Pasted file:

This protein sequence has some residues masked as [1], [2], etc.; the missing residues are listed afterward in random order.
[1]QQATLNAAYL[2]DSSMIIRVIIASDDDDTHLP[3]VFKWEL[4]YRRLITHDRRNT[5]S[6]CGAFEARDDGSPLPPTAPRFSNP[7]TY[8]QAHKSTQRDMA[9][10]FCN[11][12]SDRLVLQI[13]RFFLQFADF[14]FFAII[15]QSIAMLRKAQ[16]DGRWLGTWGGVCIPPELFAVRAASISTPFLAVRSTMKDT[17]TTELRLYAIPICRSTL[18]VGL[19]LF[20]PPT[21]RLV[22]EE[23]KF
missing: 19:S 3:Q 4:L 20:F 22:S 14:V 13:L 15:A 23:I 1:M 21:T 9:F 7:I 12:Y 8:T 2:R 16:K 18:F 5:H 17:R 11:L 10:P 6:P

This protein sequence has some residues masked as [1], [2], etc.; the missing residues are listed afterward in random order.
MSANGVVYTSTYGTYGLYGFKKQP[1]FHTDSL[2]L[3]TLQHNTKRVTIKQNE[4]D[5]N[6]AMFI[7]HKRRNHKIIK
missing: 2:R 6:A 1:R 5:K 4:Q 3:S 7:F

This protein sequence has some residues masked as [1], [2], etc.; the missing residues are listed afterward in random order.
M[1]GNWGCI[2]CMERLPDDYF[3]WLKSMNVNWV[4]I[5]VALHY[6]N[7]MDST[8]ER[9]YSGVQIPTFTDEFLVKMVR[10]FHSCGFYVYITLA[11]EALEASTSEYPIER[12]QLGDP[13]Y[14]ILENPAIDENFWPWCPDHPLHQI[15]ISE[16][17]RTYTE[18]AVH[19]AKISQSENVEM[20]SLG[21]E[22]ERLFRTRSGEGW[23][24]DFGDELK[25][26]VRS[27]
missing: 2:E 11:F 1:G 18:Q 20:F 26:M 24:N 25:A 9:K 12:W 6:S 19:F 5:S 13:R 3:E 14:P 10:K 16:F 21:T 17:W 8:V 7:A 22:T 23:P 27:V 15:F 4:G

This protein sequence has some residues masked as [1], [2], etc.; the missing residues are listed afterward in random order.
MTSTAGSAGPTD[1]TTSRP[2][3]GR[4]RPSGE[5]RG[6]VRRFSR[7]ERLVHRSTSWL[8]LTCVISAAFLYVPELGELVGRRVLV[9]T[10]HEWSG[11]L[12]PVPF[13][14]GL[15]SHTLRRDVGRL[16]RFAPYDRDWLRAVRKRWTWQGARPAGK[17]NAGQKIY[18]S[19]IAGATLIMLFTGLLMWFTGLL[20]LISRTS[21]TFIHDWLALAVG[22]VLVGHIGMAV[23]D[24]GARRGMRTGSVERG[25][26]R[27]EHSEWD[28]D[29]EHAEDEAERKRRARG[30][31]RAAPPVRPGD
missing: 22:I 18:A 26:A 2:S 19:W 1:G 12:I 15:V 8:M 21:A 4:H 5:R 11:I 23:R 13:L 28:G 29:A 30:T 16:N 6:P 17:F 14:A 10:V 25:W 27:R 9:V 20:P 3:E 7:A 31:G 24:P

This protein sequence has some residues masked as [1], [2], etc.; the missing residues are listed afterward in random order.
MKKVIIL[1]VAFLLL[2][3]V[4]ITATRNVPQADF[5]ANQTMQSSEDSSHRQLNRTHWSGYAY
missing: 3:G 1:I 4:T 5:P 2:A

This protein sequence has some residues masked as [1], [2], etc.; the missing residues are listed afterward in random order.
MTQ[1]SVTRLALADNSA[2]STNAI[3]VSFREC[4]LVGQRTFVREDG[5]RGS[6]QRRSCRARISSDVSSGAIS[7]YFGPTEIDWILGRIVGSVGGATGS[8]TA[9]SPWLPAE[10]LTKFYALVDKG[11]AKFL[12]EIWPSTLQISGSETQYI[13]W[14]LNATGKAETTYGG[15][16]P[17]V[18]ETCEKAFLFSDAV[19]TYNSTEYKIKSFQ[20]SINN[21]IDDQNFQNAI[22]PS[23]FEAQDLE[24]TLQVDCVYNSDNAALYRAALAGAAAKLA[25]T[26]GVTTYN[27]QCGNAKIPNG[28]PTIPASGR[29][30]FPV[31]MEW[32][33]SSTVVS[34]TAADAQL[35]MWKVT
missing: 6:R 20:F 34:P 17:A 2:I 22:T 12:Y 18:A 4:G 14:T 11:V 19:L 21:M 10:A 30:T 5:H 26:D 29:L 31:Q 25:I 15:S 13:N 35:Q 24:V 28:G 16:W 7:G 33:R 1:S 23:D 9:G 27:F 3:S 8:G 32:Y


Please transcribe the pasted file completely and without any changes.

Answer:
This protein sequence has some residues masked as [1], [2], etc.; the missing residues are listed afterward in random order.
[1]QQATLNAAYL[2]DSSMIIRVIIASDDDDTHLP[3]VFKWEL[4]YRRLITHDRRNT[5]S[6]CGAFEARDDGSPLPPTAPRFSNP[7]TY[8]QAHKSTQRDMA[9][10]FCN[11][12]SDRLVLQI[13]RFFLQFADF[14]FFAII[15]QSIAMLRKAQ[16]DGRWLGTWGGVCIPPELFAVRAASISTPFLAVRSTMKDT[17]TTELRLYAIPICRSTL[18]VGL[19]LF[20]PPT[21]RLV[22]EE[23]KF
missing: 19:S 3:Q 4:L 20:F 22:S 14:V 13:L 15:A 23:I 1:M 21:T 9:F 7:I 12:Y 8:T 2:R 16:K 18:F 5:H 17:R 11:L 10:P 6:P

This protein sequence has some residues masked as [1], [2], etc.; the missing residues are listed afterward in random order.
MSANGVVYTSTYGTYGLYGFKKQP[1]FHTDSL[2]L[3]TLQHNTKRVTIKQNE[4]D[5]N[6]AMFI[7]HKRRNHKIIK
missing: 2:R 6:A 1:R 5:K 4:Q 3:S 7:F

This protein sequence has some residues masked as [1], [2], etc.; the missing residues are listed afterward in random order.
M[1]GNWGCI[2]CMERLPDDYF[3]WLKSMNVNWV[4]I[5]VALHY[6]N[7]MDST[8]ER[9]YSGVQIPTFTDEFLVKMVR[10]FHSCGFYVYITLA[11]EALEASTSEYPIER[12]QLGDP[13]Y[14]ILENPAIDENFWPWCPDHPLHQI[15]ISE[16][17]RTYTE[18]AVH[19]AKISQSENVEM[20]SLG[21]E[22]ERLFRTRSGEGW[23][24]DFGDELK[25][26]VRS[27]
missing: 2:E 11:F 1:G 18:Q 20:F 26:M 24:N 25:A 9:K 12:W 6:S 19:F 5:S 13:R 3:E 14:P 10:K 16:F 21:T 17:W 8:V 7:A 22:T 23:P 27:V 15:F 4:G

This protein sequence has some residues masked as [1], [2], etc.; the missing residues are listed afterward in random order.
MTSTAGSAGPTD[1]TTSRP[2][3]GR[4]RPSGE[5]RG[6]VRRFSR[7]ERLVHRSTSWL[8]LTCVISAAFLYVPELGELVGRRVLV[9]T[10]HEWSG[11]L[12]PVPF[13][14]GL[15]SHTLRRDVGRL[16]RFAPYDRDWLRAVRKRWTWQGARPAGK[17]NAGQKIY[18]S[19]IAGATLIMLFTGLLMWFTGLL[20]LISRTS[21]TFIHDWLALAVG[22]VLVGHIGMAV[23]D[24]GARRGMRTGSVERG[25][26]R[27]EHSEWD[28]D[29]EHAEDEAERKRRARG[30][31]RAAPPVRPGD
missing: 22:I 18:A 26:A 2:S 19:W 1:G 12:I 15:V 8:M 21:A 4:H 5:R 11:I 23:R 13:L 28:G 29:A 30:T 16:N 6:P 17:F 14:A 10:V 25:W 27:R 9:V 20:P 3:E 7:A 31:G 24:P

This protein sequence has some residues masked as [1], [2], etc.; the missing residues are listed afterward in random order.
MKKVIIL[1]VAFLLL[2][3]V[4]ITATRNVPQADF[5]ANQTMQSSEDSSHRQLNRTHWSGYAY
missing: 3:G 1:I 4:T 5:P 2:A

This protein sequence has some residues masked as [1], [2], etc.; the missing residues are listed afterward in random order.
MTQ[1]SVTRLALADNSA[2]STNAI[3]VSFREC[4]LVGQRTFVREDG[5]RGS[6]QRRSCRARISSDVSSGAIS[7]YFGPTEIDWILGRIVGSVGGATGS[8]TA[9]SPWLPAE[10]LTKFYALVDKG[11]AKFL[12]EIWPSTLQISGSETQYI[13]W[14]LNATGKAETTYGG[15][16]P[17]V[18]ETCEKAFLFSDAV[19]TYNSTEYKIKSFQ[20]SINN[21]IDDQNFQNAI[22]PS[23]FEAQDLE[24]TLQVDCVYNSDNAALYRAALAGAAAKLA[25]T[26]GVTTYN[27]QCGNAKIPNG[28]PTIPASGR[29][30]FPV[31]MEW[32][33]SSTVVS[34]TAADAQL[35]MWKVT
missing: 6:R 20:F 34:P 17:A 2:I 22:T 12:Y 18:A 4:G 14:T 11:V 19:L 21:M 10:A 30:T 5:H 26:D 29:L 31:Q 25:I 15:S 13:N 35:Q 24:V 28:G 16:W 7:G 33:R 1:S 23:D 9:G 27:F 3:S 8:G 32:Y